Home >> News >> Proponent says Prop 1 is needed in O’Fallon; council approves ballot placement

Proponent says Prop 1 is needed in O’Fallon; council approves ballot placement

The O’Fallon Police Department’s quartermaster’s office is located in one of the equipment storage rooms. (Mid Rivers Newsmagazine/Dan Fox photo)

The O’Fallon Police Department’s quartermaster’s office is located in one of the equipment storage rooms.
(Mid Rivers Newsmagazine/Dan Fox photo)

The O’Fallon City Council has approved placing Proposition 1 on the April 2015 ballot, a bond election that calls for the furnishing and equipping of a new police station and courthouse for the city.

Prop 1 will cost a total of $28,670,000, and will be funded through a property tax increase of $.0458 per $100 of assessed valuation, or $17.40 per year for a resident who owns a home with a $200,000 value.

“I go to Starbucks and I get the caramel macchiato, which is $4.55,” said Jim Frain, chairman for the Citizens for the O’Fallon Police Station and Courthouse Committee. “(Four) of those a year will buy you a new police station, a new courthouse and more room for our city hall to expand.”

Currently, the O’Fallon Police Station is in city hall, which is a part of the Sisters of the Most Precious Blood building. The city takes up 80,000 square feet of that compound, of which the police department uses 16,000 square feet. If Proposition 1 passes, Frain said city hall would absorb that 16,000-square-foot area.

Capt. Jeffrey Gray, a 20-year veteran of the O’Fallon Police Department, was on the force when the city moved to its current location in 1999. Initially, he said, the current police facility was sufficient for the needs of the department, which employed 66 police officers to serve a population of 51,274, according to 2000 census data. After several years, the O’Fallon police force grew to match its rising population and started feeling the confines of its current location, according to Gray. Today, the department employs 118 police officers for a population of 83,377.

“There’s just no more room to grow,” Gray said.

After several years, the city’s growth also required city hall to expand, which took some areas, including storage closets and a basement room, away from the police department.

“We’ve lost nearly all of our storage space due to the demands of city hall,” Gray said.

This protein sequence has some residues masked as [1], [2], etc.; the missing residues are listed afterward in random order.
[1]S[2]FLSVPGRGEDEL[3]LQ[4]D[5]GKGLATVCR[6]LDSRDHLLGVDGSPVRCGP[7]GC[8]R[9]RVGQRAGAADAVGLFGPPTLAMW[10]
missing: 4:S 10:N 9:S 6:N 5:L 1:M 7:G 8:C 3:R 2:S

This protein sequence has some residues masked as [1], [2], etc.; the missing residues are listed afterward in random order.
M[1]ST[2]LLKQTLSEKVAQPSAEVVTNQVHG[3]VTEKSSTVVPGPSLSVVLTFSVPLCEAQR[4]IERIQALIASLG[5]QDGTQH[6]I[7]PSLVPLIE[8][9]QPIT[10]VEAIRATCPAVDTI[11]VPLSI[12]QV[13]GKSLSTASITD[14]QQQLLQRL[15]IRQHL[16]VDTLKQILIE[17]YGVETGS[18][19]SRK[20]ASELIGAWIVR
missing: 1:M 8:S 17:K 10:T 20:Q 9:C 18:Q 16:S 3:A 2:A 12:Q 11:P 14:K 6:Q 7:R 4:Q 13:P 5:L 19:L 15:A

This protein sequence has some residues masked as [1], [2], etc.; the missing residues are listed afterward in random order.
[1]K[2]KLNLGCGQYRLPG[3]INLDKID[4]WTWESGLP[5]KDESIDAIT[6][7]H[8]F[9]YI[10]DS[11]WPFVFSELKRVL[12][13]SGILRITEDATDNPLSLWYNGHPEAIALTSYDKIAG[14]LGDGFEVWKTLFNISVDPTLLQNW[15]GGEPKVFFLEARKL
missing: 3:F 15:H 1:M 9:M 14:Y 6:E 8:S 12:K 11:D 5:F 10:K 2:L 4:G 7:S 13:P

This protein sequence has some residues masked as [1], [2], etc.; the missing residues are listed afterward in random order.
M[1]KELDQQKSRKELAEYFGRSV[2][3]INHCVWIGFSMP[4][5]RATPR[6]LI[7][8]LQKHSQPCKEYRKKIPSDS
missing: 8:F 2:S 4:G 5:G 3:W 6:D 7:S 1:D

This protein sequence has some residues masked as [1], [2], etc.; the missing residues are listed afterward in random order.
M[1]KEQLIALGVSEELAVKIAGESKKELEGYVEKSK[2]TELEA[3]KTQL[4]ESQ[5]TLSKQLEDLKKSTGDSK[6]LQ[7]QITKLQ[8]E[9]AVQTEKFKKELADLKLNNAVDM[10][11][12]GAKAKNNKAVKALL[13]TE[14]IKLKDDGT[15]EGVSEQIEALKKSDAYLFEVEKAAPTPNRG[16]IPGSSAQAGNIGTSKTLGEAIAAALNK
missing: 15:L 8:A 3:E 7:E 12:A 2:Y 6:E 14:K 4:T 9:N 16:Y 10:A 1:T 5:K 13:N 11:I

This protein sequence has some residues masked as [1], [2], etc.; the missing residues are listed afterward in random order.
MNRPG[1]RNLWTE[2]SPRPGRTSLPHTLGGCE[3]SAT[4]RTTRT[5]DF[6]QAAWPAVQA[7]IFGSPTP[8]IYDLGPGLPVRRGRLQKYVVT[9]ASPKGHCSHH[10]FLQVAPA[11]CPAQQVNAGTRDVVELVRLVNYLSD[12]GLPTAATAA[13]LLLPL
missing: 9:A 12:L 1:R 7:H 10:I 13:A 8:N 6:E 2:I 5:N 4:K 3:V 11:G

To keep up with the amount of evidence from its cases, the department was required to create an additional area in its file room to be used for evidence storage.

MaryAnne Palmer, an evidence specialist with the police department, said that managing the influx of new evidence within the confines of the current police station is an ongoing challenge.

“It’s a constant battle to get rid of it,” Palmer said.

Due to a lack of storage space in the armory, stacks of ammunition boxes also are stored in the file room, next to the cartons of papers and information.

Gray said officers and employees are currently forced to share workstations as well. Police have to wait and take turns using computer stations when coming off patrol and needing to type reports. According to Gray, an example of the overcrowding is the office shared by O’Fallon’s 12 school resource police officers, which has just six chairs and desks for its occupants.

The offices for staff officers also have been absorbed as storage space, and one of the department’s interview rooms (used for talking to witnesses and taking statements) was repurposed to store the fingerprint machine and paper shredder. An interrogation room in the detective bureau also was commandeered to store more computer equipment.

According to Frain, the current setup for the city court also is less than ideal. To get to the courtroom, which often is used as a meeting room for homeowners associations, prisoners are walked through city hall.

Frain said he feels a new police station will let O’Fallon’s law enforcement do their jobs more efficiently, and will make working conditions better for the department’s officers.

“The main thing I hear my friends and my neighbors saying is ‘we feel safe in O’Fallon,’ and I really believe that the quality of the new station, the atmosphere (and) their ability to really get caught up with all the technology that they should be on top of … I think it will add to our safety,” Frain said.

O’Fallon residents were asked to vote on this issue (then called Prop J) in April of 2014. It failed to pass with 49.74 percent voting yes, and 50.26 voting no.

The O’Fallon Chamber of Commerce, which supported Prop J, has not officially come out in support of Prop 1.

Erin Williams, president and CEO of the O’Fallon chamber, said that organization’s board had not gone through the process to support the proposition yet, but her feeling is that the board’s recommendation will be favorable.

“It’s so badly needed,” Williams said.

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